How do dictatorships justify their rule and with what effects? This and similar questions guide the contributions to this edited volume. Despite the recent resurgence of political science scholarship on autocratic resilience, many questions remain unanswered about the role of legitimation in contemporary non-democracies and its relationship with neighbouring concepts, like ideology, censorship, and consent. The overarching thesis of this book is that autocratic legitimation has causal influence on numerous outcomes of interest in authoritarian politics. These outcomes include regime resilience, challenger-state interactions, the procedures and operations of elections, social service provision, and the texture of everyday life in autocracies. Researchers of autocratic politics will benefit from the rich contributions of this volume.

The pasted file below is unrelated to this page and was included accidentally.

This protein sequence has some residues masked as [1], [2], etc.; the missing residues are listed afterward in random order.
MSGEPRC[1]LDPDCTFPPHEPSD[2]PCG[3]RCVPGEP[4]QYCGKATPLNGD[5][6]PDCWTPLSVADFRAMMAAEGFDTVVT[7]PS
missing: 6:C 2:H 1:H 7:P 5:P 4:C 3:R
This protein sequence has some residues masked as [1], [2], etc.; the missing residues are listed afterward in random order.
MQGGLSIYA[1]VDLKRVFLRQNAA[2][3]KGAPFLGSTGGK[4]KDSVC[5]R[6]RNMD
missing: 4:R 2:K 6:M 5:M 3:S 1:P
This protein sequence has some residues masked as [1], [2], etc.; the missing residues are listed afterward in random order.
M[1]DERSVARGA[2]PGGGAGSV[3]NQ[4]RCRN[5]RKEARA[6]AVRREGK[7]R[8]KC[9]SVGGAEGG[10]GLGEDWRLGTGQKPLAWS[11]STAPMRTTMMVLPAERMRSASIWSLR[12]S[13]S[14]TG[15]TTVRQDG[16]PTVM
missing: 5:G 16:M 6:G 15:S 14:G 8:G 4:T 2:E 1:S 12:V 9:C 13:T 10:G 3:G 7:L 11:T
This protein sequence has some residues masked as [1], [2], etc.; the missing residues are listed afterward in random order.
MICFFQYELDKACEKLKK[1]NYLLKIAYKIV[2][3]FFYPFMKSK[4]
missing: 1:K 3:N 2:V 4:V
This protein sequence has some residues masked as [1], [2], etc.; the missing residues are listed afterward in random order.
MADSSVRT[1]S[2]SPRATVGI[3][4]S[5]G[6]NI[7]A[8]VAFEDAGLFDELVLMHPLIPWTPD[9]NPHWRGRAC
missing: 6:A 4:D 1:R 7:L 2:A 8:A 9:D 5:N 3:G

The chapters in this book were originally published in a special issue of Contemporary Politics.
1. What autocracies say (and what citizens hear): proposing four mechanisms of autocratic legitimation
Alexander Dukalskis and Johannes Gerschewski
2. The relevance of legitimation – a new framework for analysis
Christian von Haldenwang
3. Identity, procedures and performance: how authoritarian regimes legitimize their rule
Christian von Soest and Julia Grauvogel
4. What makes political authorities legitimate? Students’ ideas about legitimacy in five European democracies and hybrid regimes
5. Out of the shadows: autocratic regimes, election observation and legitimation
Maria J. Debre and Lee Morgenbesser
6. Social services to claim legitimacy: comparing autocracies’ performance
The 'third wave' assumption that only (liberal) democracy commands political legitimacy is well past its sell-by date. 'Justifying Dictatorship' offers much needed new perspectives on the highly topical theme of autocratic legitimation.
Peter Burnell, Emeritus Professor, University of Warwick, UK.